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Millionaire Audition, by Bill Gage

Posted by: Mark Nichols

01 Jun 2007


I wanted to respond to your story about auditioning for "Who Wants to Be a Millionaire" with an account of my own, which began back even before the first episode aired.  In response to some print advertisement, like a lot of people, I tried to get on via the phone-in selection process -- without success.  Then, when they started doing auditions "on the road," I tried three times: in Dallas, in Denver, and then, once again, when they actually came to Albuquerque (where I live).  I passed the written test each time, but I probably had less luck with the post-passing "audition" process.  They didn't sit down with each potential contestant individually, but rather, called a small group of three or four up to stand in front of everyone and did a bit of group questioning.  The first time, in Dallas, I'm sure I did very poorly because I had no idea what to expect and wasn't very well-prepared.  I think I did better the second time, in Denver (I took the bus up from Albuquerque and spent the entire time reading Regis's autobiography!).  And I think I did still better in Albuquerque.  However, after three attempts and three failures to get into the Contestant Pool, I reluctantly hung up my "Millionaire" shoes and went back to my life.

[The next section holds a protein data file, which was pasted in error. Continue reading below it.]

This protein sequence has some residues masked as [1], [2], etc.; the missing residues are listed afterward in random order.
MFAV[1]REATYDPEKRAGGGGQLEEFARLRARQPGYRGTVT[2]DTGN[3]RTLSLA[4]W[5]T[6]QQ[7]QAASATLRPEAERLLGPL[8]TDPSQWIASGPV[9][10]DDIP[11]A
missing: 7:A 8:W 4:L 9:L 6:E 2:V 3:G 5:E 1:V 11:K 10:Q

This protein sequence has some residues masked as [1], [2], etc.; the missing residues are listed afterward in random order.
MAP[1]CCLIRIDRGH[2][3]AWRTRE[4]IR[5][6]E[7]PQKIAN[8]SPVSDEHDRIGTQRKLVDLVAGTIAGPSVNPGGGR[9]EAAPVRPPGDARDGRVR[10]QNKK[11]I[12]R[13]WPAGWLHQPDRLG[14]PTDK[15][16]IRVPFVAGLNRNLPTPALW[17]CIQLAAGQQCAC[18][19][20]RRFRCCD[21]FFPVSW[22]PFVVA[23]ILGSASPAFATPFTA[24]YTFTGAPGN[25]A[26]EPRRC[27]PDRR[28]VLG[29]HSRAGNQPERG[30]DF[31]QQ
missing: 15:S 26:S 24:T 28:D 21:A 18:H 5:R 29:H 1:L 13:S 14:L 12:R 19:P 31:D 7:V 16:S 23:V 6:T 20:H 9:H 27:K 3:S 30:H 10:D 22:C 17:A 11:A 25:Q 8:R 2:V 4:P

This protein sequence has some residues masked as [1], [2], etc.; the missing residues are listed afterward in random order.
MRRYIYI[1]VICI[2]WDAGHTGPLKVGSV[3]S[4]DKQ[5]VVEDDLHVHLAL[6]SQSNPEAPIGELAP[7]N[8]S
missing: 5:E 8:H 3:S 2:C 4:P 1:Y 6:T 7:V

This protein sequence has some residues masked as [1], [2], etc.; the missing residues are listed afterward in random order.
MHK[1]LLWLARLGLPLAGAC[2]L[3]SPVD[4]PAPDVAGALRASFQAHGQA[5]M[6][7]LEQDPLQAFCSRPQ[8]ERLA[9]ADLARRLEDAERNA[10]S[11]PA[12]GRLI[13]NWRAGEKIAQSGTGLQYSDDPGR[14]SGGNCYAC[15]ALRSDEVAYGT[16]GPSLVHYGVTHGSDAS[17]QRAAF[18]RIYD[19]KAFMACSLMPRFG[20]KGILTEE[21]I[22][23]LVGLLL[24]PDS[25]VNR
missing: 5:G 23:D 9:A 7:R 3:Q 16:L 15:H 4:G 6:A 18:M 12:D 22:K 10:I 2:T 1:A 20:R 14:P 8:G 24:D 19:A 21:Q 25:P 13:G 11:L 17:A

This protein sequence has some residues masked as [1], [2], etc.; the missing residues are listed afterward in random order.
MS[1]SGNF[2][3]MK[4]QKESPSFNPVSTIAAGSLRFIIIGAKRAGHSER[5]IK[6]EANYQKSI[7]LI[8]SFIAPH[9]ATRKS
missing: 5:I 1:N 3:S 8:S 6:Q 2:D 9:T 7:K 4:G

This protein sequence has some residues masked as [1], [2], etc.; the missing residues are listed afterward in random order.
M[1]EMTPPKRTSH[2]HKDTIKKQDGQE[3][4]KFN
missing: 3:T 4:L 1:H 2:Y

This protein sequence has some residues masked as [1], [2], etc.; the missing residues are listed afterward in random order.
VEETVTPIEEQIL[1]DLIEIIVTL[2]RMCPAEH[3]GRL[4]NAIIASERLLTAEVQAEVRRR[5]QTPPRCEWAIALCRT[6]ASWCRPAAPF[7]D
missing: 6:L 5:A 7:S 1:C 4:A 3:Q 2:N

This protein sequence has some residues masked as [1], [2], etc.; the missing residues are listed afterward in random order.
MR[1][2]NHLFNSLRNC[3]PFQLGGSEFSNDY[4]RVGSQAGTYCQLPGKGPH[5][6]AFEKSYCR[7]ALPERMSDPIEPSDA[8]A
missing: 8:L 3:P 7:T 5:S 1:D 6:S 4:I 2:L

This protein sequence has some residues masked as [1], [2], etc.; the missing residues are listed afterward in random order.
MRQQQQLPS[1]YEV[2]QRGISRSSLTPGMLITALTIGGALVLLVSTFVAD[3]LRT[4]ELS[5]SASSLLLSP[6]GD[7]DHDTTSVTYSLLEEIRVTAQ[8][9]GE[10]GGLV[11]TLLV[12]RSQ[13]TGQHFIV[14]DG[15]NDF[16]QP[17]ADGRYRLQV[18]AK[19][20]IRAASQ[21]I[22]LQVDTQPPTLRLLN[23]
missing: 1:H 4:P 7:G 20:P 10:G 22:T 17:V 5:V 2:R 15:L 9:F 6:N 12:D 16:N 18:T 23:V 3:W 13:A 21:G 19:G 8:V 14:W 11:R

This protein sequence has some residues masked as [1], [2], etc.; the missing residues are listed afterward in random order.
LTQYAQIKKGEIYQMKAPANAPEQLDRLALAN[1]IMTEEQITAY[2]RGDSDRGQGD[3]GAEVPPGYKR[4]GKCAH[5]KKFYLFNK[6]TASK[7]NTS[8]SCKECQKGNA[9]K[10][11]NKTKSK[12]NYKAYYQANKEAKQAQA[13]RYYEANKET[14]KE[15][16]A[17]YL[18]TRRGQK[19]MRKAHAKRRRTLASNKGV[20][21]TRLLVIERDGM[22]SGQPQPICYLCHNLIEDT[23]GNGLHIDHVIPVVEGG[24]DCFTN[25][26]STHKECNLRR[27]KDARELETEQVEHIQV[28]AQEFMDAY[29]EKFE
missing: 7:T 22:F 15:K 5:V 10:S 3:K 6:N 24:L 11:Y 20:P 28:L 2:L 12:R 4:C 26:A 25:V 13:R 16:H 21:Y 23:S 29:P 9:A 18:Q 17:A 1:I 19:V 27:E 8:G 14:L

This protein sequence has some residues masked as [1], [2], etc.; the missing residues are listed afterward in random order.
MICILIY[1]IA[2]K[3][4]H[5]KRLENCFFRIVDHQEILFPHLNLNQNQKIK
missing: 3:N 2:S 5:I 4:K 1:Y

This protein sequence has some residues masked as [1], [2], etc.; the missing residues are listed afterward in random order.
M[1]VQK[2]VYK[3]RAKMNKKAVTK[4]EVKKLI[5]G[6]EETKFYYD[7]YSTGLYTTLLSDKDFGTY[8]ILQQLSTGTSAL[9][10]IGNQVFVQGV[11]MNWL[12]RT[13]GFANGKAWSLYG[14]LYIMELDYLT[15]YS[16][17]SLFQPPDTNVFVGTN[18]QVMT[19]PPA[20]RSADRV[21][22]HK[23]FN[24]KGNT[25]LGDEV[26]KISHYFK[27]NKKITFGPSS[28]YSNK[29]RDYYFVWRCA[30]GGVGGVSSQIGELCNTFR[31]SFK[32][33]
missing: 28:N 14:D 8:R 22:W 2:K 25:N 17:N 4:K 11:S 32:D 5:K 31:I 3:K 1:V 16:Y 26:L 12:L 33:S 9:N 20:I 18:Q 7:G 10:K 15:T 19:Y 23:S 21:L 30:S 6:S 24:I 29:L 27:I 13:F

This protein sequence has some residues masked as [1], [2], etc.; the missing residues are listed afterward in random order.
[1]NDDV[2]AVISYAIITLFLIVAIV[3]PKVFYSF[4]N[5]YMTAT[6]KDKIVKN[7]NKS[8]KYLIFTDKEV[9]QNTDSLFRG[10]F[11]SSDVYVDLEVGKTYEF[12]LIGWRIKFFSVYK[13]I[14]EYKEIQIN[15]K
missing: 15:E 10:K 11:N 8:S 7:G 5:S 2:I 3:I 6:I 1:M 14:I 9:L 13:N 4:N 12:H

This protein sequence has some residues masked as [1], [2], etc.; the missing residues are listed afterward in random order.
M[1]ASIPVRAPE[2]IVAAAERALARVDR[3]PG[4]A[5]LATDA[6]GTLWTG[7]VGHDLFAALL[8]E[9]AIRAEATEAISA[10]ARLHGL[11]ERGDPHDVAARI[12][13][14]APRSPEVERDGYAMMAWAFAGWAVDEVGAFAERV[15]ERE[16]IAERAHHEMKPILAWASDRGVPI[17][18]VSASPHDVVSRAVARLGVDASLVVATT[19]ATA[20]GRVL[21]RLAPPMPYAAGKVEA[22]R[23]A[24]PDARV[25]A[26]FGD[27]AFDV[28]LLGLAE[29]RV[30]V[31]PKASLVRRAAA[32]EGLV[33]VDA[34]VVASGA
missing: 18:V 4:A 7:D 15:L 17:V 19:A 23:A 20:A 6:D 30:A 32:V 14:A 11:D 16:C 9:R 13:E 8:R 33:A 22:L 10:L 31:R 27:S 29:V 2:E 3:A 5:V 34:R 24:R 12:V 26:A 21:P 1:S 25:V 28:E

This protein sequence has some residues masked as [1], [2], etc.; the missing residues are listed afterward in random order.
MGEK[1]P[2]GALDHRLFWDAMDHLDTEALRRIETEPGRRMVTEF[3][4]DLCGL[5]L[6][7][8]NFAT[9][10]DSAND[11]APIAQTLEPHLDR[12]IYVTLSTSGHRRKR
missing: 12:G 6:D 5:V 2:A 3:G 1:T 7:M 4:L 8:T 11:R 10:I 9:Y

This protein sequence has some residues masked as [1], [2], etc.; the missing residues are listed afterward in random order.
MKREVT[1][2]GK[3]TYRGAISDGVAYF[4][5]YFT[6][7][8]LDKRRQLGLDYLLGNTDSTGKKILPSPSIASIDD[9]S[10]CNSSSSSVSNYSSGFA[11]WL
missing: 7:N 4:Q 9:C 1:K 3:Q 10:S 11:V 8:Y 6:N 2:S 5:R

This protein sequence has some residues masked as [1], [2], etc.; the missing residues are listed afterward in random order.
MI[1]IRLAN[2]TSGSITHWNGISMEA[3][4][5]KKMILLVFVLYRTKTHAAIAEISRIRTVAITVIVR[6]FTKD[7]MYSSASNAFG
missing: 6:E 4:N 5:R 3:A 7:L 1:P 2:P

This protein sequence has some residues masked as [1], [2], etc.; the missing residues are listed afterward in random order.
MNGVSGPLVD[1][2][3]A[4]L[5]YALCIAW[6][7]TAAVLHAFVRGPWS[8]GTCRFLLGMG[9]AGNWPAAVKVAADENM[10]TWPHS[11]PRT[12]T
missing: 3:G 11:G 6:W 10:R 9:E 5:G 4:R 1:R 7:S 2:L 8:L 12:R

Fast forward to late last year, when I rediscovered "Millionaire" in its syndicated version and started watching it again.  I've always liked the show, and it wasn't long before I began to get the urge to try again to get on it (picture the scene from The Godfather III, where Michael Corleone says, "Just when I thought that I was out they pull me back in!").  Unfortunately, my timing was decidedly off, and I had to wait for the 2007 auditions to begin in order to renew my efforts.  But anything worth having is worth waiting for, so I bided my time, and when the 2007 audition dates were posted on the "Millionaire" website in April, I made my move.  I selected May 21st as my first date and May 14th as my alternate, and got the 21st at 5:00 p.m.  (I selected these dates because one, they were Mondays and would allow me to take the least amount of time off from work, and two, they were far enough in advance that I could get a good price on airfare.)  I flew in on Saturday and stayed with an old friend who still lives in New York, enjoying the weekend in the city before showing up at the appointed time and place on Monday afternoon.